Mixed news day: Flames reveal Cervenka out indefinitely with a blood clot
Calgary’s centre position back in a state of flux
On a day of relative sunshine in the hockey world after 113 days of gloom, Jay Feaster gently broke some bad news Sunday to long-suffering fans of the Calgary Flames.
Roman Cervenka, widely considered one of the best players — if not the best — outside of the NHL in 2011/12, is out indefinitely with a blood clot.
Cervenka, 27, was pencilled in to centre one of the top two lines in Calgary. The Czech pivot is taking blood thinners, and transatlantic flight is not possible until the situation is under control.
He has not played for more than a month after being hit by a puck in a game with HC Lev Praha, of the Kontinental Hockey League.
“The doctors have to get that taken care of before he can be cleared to play,” Feaster said. “He’s not going to be cleared to participate. As far as when he gets here, when the doctors say he can play and whether he can fly – we don’t have answers to those things yet.
“But we expect to get them here in short order.”
It’s hard to underestimate the role the Flames envisioned this season for Cervenka. After all, the Feaster let 33-year-old Olli Jokinen (23 goals, 62 points) walk via free agency last summer in no small part due to the acquisition Jaromir Jagr’s former linemate in the KHL.
Paging Mikael Backlund, Blair Jones and Matt Stajan. Legitimate opportunity awaits — especially with a new boss at the helm in head coach Bob Hartley.
Remember: in any business, in any office, the presence of a fresh face in a position of power can totally change the dynamic for all involved.
“This is a brand new coaching staff,” Feaster said of Hartley, Jacques Cloutier and Martin Gelinas. “It’s a clean slate for everyone. There’s no one who comes in with any pre-conceived ideas that the coach thinks this about me or that about me. It’s a clean slate.
“It’s a fresh sheet of ice.”
It’s also a fresh set of faces for Flames fans ready to forget their bitterness over the 113-day lockout and throw their support back unequivocally behind their team.
Oh sure, plenty of the old guard is back including Iginla (in the final year of his contract at age 35), Alex Tanguay, 33, Cory Sarich, 34, and Miikka Kiprusoff, 36.
Enter defenceman Dennis Wideman, 29, and left wing Jiri Hudler, 29 — Feaster’s marquee free-agent signings (besides Cervenka) of last summer.
Hudler collected 25 goals and 50 points last year with the Detroit Red Wings.
“Hudler is a very skilled guy, a talented guy,” Feaster said. “Clearly, he’s a top-six forward and a guy who is going to play on our power-play, whether it’s the first unit or second, again depending on how Bob and his coaches want to deploy them.”
Speaking of the power-play, Wideman is expected to figure prominently on the back end.
Playing with Washington last season, the Kitchener, Ont. native registered 11 goals and 46 points in 82 games.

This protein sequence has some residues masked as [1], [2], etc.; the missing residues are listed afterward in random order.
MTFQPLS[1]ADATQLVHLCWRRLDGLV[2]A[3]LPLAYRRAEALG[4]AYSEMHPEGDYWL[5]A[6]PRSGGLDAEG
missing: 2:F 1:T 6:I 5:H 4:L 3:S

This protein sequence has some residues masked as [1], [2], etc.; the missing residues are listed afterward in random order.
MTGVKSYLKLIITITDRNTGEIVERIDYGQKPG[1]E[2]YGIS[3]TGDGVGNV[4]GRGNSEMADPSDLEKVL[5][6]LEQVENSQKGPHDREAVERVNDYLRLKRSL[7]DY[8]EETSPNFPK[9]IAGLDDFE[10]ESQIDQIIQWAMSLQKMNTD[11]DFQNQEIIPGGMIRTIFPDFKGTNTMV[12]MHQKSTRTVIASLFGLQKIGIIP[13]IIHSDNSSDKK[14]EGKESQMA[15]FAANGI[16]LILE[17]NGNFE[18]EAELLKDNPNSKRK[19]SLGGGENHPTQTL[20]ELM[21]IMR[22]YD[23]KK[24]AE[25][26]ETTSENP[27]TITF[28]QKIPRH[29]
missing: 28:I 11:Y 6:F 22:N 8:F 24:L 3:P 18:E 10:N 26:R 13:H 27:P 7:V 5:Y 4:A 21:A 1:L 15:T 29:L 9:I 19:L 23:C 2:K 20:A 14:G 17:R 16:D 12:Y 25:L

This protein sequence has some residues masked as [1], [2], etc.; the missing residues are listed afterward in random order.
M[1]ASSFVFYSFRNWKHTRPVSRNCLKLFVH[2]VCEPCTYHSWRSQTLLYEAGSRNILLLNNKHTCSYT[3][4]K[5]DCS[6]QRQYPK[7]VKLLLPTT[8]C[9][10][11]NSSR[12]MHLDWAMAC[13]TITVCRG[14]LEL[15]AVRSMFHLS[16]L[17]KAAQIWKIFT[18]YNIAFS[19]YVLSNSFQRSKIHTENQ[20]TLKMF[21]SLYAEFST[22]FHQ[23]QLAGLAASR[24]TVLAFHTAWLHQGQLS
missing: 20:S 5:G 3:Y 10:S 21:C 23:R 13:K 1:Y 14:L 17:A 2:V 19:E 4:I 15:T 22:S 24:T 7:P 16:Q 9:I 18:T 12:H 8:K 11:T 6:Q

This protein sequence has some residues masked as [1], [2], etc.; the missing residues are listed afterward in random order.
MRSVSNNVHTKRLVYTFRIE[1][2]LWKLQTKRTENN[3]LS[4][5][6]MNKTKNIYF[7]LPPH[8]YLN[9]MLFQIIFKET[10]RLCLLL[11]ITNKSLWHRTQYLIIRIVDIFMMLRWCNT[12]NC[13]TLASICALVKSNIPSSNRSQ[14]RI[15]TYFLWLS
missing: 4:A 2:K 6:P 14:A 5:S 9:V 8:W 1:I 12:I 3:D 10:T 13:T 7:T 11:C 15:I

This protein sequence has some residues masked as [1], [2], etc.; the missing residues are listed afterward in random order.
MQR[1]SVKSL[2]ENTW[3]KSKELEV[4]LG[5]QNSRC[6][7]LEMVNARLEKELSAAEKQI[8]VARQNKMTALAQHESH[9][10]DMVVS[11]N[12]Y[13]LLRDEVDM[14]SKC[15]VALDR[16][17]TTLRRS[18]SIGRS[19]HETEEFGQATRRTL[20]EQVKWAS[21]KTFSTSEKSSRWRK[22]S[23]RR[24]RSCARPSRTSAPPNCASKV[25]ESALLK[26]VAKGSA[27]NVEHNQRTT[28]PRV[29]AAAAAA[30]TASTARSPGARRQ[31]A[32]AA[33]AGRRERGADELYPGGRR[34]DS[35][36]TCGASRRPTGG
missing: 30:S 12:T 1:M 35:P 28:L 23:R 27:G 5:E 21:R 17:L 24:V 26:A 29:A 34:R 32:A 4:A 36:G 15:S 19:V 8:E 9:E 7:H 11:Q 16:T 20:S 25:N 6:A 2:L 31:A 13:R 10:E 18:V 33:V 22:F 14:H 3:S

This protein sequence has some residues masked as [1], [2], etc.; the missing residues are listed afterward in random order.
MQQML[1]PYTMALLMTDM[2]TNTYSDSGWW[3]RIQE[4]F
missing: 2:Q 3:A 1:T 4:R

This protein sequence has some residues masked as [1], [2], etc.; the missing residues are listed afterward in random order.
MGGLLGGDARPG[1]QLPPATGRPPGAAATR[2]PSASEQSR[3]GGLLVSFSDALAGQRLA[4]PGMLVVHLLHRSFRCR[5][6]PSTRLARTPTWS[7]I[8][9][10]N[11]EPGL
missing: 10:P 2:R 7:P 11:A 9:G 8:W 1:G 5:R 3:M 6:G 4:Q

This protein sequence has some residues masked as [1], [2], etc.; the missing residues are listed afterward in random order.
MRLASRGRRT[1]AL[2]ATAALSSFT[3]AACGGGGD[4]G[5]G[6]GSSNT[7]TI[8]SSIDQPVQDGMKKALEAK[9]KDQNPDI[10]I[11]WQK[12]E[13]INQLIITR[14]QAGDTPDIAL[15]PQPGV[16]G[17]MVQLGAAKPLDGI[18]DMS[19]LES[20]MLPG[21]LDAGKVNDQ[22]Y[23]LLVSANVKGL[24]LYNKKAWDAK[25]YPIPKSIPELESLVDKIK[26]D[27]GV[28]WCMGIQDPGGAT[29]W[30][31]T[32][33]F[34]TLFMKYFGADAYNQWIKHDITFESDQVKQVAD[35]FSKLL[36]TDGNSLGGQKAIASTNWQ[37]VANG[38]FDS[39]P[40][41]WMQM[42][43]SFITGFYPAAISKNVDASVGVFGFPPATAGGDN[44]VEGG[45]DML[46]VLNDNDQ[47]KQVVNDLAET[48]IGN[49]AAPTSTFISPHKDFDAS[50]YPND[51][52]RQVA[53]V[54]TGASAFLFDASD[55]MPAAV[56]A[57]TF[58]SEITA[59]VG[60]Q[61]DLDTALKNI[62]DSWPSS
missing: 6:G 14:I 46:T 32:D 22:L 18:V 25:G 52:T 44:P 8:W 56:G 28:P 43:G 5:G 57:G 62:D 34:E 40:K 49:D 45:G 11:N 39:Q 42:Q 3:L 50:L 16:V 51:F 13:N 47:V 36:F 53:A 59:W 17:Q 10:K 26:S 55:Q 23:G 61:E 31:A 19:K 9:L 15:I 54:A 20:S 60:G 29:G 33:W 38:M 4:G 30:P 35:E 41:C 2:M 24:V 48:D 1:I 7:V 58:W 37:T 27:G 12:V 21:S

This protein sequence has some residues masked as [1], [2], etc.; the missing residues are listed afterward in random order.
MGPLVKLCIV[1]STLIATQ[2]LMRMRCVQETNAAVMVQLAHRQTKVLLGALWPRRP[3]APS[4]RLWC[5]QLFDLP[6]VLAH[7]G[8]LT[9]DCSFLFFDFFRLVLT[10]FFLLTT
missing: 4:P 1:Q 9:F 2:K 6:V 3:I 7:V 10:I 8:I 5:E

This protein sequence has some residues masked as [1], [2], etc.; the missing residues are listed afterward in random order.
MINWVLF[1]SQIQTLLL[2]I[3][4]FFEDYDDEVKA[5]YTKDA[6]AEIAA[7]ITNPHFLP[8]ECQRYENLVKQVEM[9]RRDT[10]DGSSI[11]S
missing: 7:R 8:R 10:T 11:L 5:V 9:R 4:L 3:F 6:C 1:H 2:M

“He’s an offensive defenceman,” Feaster said. “He has a good shot. It’s a right-hand shot, which is something we need on our power-play and on our blue line. We’re excited about what he brings, and we think that’s going to help us from an offensive standpoint.”
After the Flames failed once again to make the playoffs in 2011/12, Feaster and his staff performed an exhaustive post-mortem and identified two key areas for improvement: skill and sandpaper.
With the signing of Cervenka, Hudler, and Wideman, Feaster figures the skill level is definitely higher than in 2011/12.
As for the sandpaper, well, that’s a work in progress.
“The only thing that we didn’t address — and we tried in the summer and weren’t able to do a deal for it before the work stoppage — was the physicality element,” Feaster said. “We still don’t have that the way we would like to.”
Not helping matters is the loss of Lance Bouma to a season-ending knee in Abbotsford.
“We felt he was going to be here,” Feaster said of the draft roster drawn up in September before the lockout. “You know, so now you take Booms out of the mix. So we are looking still looking at guys internally to step up. That would be the ideal situation. But at the same time, we will be talking to teams and seeing what teams will be doing.”
In other words, a trade is not out of the question.
C-NOTES . . .
Feaster expects to invite anywhere from 30-33 players to training camp, which could open some time this week. Steve Begin and Steve McCarthy are expected to attend on professional tryout offers. Centre Ben Street has earned a look with his performance in Abbotsford (nine goals, 25 points in 34 games.) G Leland Irving is expected to compete with Henrik Karlsson for the backup job in spite of playing just five games this year for the Heat.
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